Largely credited as the source of inspiration for sci-fi visionaries like George Lucas, James Cameron, and Arthur C. Clarke, several novels written by Edgar Rice Burroughs featured what many consider to be “the first space hero,” John Carter, nearly a century ago.

Now, 100 years after making his debut in a series of short stories called “Under The Moons of Mars” (which was later compiled into the novel A Princess of Mars), the adventures of John Carter have now been relegated to a major studio tentpole film filled to the brim with CGI wizardry crafted to woo audiences that, ironically, might just see this as an Avatar wannabe.

Carter, played here with little charisma by Friday Night Lights alum Taylor Kitsch (also seen in this summer’s Battleship), is a Civil War vet living in late-1800s New York and, after running into some trouble with the law, finds himself mysteriously transported to a planet called Barsoom, or what we humans call, Mars. There, he (very quickly) adapts to the Martian culture (he can jump really high), settles in with a four-armed race of green beings called Tharks, and finds himself in the middle of two warring nations, the peaceful Helium and the more belligerent Zodanga.

Directed by Pixar vet Andrew Stanton (WALL-E, Finding Nemo), the film wrapped production back in July 2010, shortly after the box office (and critical) bomb that was Disney’s Prince of Persia: The Sands of Time. Something tells me the execs over at the Mouse House wanted to take their sweet time figuring out how to market another pricey potential franchise (some argue that the orange-and-yellow billboards and posters are unappealing; I find them rather coolly retro). Sadly, it’s an admirable gamble that doesn’t completely pay off in the end. Stanton does manage to retain some of the visual wonderment and awe he instilled in his Pixar films, doing his best to make sure the audience learns every planetary custom and oddly named creature in this sprawling space opera (By the way, film score enthusiasts will eat up Michael Giacchino’s sumptuous symphonies).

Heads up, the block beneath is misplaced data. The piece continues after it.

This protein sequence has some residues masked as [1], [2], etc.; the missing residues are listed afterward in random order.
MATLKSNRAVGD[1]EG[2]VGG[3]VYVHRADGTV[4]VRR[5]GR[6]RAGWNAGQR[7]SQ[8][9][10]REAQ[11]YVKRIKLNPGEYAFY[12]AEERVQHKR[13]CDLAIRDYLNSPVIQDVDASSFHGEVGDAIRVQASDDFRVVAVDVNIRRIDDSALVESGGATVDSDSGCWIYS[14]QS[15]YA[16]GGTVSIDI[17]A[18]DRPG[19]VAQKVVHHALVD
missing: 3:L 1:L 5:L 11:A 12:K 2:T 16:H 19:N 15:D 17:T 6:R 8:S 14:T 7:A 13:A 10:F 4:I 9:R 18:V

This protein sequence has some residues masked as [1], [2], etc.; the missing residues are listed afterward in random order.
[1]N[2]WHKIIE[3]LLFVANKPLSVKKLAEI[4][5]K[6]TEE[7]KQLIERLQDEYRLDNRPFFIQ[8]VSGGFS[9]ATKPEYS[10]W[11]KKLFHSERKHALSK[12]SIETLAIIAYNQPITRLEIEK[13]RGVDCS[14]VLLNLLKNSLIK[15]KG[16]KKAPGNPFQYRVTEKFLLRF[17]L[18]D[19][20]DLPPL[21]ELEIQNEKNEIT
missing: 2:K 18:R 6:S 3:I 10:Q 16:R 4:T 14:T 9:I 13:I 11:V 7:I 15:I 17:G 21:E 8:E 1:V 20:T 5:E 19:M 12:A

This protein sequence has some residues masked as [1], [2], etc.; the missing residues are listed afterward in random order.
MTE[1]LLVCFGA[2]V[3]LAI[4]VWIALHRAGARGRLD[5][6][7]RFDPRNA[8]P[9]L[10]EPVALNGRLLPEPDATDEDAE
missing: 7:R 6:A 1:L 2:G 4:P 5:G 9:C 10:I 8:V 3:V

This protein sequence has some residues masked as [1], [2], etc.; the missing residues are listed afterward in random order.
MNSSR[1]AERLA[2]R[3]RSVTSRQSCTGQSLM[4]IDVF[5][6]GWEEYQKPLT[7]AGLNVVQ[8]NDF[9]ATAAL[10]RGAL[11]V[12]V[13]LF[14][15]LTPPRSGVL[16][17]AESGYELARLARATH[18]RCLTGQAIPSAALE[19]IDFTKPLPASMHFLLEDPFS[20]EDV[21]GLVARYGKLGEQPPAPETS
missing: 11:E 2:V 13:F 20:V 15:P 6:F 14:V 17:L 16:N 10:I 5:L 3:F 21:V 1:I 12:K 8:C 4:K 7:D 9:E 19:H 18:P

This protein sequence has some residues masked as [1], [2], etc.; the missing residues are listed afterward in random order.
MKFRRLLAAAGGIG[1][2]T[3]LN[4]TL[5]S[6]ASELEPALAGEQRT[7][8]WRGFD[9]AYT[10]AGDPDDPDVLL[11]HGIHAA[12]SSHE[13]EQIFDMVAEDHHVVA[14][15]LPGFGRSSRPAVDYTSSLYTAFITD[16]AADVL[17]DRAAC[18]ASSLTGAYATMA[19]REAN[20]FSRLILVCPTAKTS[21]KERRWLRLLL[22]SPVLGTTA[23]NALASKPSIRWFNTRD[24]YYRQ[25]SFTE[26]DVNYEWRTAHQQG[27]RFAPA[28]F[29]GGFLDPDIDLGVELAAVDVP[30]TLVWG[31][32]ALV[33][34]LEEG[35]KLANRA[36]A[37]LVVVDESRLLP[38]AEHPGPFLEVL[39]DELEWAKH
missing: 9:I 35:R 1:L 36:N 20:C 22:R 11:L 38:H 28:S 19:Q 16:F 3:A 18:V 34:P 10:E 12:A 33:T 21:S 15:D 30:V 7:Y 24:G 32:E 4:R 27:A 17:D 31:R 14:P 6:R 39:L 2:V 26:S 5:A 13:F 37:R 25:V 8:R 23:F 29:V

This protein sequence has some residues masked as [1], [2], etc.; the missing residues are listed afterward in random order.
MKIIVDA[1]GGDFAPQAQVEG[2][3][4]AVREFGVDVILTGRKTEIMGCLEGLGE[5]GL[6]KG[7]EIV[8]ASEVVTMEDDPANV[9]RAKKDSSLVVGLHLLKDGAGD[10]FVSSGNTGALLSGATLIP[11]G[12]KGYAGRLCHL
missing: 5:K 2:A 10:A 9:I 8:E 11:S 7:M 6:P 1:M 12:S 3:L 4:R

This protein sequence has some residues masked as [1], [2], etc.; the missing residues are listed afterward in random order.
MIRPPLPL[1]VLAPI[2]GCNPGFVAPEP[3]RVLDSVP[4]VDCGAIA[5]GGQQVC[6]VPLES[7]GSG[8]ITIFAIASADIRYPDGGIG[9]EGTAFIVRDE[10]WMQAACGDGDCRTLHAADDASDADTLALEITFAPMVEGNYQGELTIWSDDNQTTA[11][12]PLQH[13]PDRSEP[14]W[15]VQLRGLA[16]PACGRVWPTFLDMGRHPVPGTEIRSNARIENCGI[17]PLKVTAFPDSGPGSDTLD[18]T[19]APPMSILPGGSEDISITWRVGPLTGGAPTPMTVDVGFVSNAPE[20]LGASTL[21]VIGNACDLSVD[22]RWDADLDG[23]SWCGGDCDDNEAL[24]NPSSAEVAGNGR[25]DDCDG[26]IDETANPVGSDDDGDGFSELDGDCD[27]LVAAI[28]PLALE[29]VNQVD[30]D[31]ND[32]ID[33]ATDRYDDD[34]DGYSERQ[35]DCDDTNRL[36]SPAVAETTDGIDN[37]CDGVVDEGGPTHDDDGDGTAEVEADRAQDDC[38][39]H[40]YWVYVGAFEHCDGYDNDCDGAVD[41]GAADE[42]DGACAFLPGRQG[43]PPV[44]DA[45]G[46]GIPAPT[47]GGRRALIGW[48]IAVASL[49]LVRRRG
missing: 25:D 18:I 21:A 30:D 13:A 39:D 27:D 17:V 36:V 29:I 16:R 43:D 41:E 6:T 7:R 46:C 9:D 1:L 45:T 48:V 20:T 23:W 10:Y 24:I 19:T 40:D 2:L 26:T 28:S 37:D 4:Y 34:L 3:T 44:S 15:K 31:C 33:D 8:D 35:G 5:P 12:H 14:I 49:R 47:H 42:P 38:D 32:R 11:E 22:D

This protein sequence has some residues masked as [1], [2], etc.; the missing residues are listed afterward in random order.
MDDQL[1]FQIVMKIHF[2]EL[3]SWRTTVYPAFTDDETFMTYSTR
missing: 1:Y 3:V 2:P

Speaking of sprawling, good luck trying to keep track of the story, which appears to, much like its one-note protagonist, jump all over the place. What starts off as a promising and much better version of Cowboys and Aliens – the first fifteen minutes are a well-paced intro – quickly turns into a frenetic cartoon. There’s Dejah Thoris (Wolverine’s beloved hottie Lynn Collins), the Princess of Helium who’s forced to marry the ruler of The Bad Guys (a fierce Dominic West)…And then there’s everyone – and everything – else in between, a venerable who’s who of Barsoom: Matai Shang, leader of the shapeshifting Therns (a wasted Mark Strong), Kantos Kan (James Purefoy, just here for the ride), and Willem Dafoe as John Carter’s Thark ally. To list the rest of the characters and beasts – both friendly and deadly –  would only confuse matters further.

That said, a note to the producers: if you’re banking on kicking off a new action franchise, I suggest resisting the urge to throw everything, including the kitchen sink, into your first installment. Because isn’t leaving an audience wanting more the most important rule of nurturing a fanbase?